Marana Town Council opts for water treatment solution

MARANA – Town of Marana Council made a unanimous decision on Tuesday, August 14, 2018 to pursue design and construction of a water treatment facility for each of the two impacted systems in Marana Water found to contain unregulated compounds. This decision was made after evaluating several solutions, including blending alternatives and other water sources. Constructing water treatment facilities in each of the impacted systems was considered to be the most effective solution to providing safe, clean drinking water now and for future development.

Town of Marana Water Director John Kmiec gave a presentation on unregulated compounds found within two of Marana Water’s water systems to Town Council on Tuesday, August 14. After hearing the history of past water quality issues in southern Arizona, descriptions of the compounds found, and learning about possible solutions to address the compounds, Town Council provided direction to staff to return with a presentation showing financial viability for a water treatment facility at the two impacted systems in Marana Water. 

Water treatment would require a multi-million dollar capital improvement project for each impacted system to completely remove or destroy the target compounds from the water.

"I think we ought to build a treatment plant," said Councilmember Jon Post. "Marana should develop a water quality standard that sets automatic targets for our Town."

"I do believe this Town needs to provide clean water," said Councilmember Roxanne Ziegler. "I am in favor of getting this done immediately."

"I am in favor of pursuing the most aggressive means of dealing with this, which would be building a treatment plant," said Councilmember Dave Bowen. 

"Let's take action so we can move forward with a filtration system," said Councilmember John Officer.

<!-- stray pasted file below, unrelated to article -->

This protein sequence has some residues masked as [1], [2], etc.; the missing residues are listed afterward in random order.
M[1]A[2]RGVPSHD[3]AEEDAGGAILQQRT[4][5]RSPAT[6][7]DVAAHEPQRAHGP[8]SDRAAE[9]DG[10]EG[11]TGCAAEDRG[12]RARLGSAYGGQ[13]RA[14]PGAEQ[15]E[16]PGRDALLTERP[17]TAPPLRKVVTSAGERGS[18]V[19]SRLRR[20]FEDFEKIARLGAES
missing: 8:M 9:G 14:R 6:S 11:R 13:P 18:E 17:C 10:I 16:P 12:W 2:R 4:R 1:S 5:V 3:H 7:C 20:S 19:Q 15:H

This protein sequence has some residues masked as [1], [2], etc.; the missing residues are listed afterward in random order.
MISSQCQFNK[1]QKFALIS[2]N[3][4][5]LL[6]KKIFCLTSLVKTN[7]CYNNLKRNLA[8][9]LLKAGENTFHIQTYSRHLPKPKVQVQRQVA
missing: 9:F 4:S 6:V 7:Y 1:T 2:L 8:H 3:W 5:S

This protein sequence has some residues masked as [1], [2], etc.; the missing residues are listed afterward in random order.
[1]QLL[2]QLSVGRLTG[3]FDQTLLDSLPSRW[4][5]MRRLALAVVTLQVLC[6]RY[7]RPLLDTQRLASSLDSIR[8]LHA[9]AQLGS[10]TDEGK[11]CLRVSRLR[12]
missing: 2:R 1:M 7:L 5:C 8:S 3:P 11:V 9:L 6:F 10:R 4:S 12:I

"I'm glad we're looking at redundancies," said Councilmember Patti Comerford in reference to a future water system that would allow for alternative water sources and solutions. 

Councilmember Herb Kai agreed with Councilmember Comerford and recommended continued exploration of alternative water sources.

"Thank you to the staff for a great presentation. We do care, and we are trying to do things to clean up this system as quickly as possible. We need to be held accountable, and we will be accountable," said Mayor Ed Honea. 

"We will examine all options including looking at our current resources, our outside financial consultants, and deriving financial alternatives that not only deal with capital cost of construction but also the long-term operations and maintenance," said Town Manager Jamsheed Mehta. 

The presentation slides can be downloaded and viewed here. Viewers who were not able to attend the public meeting will be able to watch a recording of the presentation here.

Learn more about Marana Water quality here. 

What has been found and where? 

  • The Town has two affected water systems with unregulated compounds above EPA health advisories. The systems are the Picture Rocks (Continental Reserve area) system and the Airline/Lambert (Saguaro Bloom area) system.
  • The two compounds of interest are: Perfluorinated compounds (PFOA and PFOS), and 1,4-Dioxane. A health advisory is not an enforceable standard within the Safe Drinking Water Act. It is an early stage in a potential regulatory process, and further studies are required on toxicology and national occurrence to determine if a regulatory standard is needed.